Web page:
Eggs are one of the most versatile powerhouses of nutrition known to mankind, and regardless of whether you like your eggs hard-boiled, scrambled or fried, these are incredibly healthy for any diabetes-friendly diet. You see, eggs are packed with protein, and hence, they not only reduce hunger-inducing hormones to encourage weight loss, but also aid in regulating blood sugar levels to curb sudden spikes.
If you have diabetes, it is important to go on a diet that allows you to lose at least 10 pounds, which will bring dramatic improvements to your blood glucose regulation.
Research reveals that losing weight can even help diabetic patients reduce their medication doses.
3. Sweet Potatoes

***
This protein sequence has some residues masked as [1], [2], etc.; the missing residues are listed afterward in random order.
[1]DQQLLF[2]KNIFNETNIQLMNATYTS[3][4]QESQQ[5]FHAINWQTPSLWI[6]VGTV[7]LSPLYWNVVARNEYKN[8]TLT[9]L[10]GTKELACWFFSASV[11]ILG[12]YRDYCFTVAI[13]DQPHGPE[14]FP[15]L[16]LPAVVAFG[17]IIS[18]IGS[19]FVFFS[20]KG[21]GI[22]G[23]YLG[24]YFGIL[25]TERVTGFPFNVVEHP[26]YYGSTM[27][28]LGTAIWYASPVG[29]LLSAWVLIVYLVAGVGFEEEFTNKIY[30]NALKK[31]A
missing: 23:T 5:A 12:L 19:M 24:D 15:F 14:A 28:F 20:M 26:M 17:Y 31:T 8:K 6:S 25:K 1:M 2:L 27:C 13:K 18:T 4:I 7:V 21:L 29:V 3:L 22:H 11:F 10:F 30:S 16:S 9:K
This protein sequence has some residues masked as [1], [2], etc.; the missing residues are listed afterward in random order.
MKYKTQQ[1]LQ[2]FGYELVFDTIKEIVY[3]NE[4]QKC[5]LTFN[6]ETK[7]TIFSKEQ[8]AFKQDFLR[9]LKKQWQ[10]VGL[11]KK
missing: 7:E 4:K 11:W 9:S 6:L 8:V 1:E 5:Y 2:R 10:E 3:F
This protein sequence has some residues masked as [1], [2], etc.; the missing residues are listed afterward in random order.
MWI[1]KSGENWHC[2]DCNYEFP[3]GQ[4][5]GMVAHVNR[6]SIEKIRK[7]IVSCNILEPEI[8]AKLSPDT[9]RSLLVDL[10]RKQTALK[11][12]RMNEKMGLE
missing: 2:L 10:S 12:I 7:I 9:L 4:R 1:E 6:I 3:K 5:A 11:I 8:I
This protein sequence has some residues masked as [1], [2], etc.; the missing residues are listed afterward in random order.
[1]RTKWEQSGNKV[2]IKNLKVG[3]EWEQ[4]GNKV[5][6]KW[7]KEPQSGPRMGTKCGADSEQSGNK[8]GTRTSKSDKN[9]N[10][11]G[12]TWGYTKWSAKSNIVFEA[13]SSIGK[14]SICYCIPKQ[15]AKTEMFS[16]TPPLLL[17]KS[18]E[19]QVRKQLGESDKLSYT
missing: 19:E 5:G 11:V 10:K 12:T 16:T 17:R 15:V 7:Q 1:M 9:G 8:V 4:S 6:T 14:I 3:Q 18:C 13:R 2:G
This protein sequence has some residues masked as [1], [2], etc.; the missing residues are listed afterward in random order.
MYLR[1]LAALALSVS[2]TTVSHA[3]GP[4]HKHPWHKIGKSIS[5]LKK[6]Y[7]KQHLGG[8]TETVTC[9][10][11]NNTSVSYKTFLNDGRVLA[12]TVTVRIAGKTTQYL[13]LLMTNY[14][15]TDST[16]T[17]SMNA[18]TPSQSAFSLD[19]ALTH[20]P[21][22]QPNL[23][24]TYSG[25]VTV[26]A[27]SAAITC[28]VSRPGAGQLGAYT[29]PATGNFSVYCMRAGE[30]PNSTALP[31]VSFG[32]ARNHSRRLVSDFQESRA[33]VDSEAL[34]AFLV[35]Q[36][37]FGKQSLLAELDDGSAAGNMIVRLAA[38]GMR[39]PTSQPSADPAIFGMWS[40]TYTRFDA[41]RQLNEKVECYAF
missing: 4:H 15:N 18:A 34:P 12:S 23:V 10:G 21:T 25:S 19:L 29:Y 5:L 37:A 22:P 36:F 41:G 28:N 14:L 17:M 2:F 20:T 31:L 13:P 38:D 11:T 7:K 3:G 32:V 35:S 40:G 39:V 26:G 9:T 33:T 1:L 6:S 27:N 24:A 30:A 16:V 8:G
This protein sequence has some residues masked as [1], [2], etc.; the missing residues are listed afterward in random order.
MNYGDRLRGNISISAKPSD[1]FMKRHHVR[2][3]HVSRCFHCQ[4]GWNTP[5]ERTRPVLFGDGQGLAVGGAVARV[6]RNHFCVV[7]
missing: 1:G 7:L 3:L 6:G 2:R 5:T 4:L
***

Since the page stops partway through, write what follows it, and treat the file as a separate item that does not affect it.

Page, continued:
Sweet potatoes are an incredibly healthy food for diabetic-friendly carbohydrates, along with stocking up loads of vitamin A. Research reveals that this vitamin A allows sweet potatoes to aid in enhancing the functioning of cells that generate insulin. Moreover, sweet potatoes are loaded with heart-healthy vitamin C, and one medium-sized serving can pack up your body 4 grams of satiating fiber. However, since sweet potatoes pack up high concentrations of carbs, be sure to limit your portion.
Keep in mind that one medium-sized sweet potato packs up 24 grams of carbs, so eat no more than one a day.
4. Fatty Fish
Experts have revealed that patients suffering from type 2 diabetes have a four times greater risk of dying due to heart disease as compared to those who do not suffer from this disease. This is an extremely scary reality, however, if you pack up your diet with fatty fish, you can reduce your symptoms and fight off risk factors of heart ailments.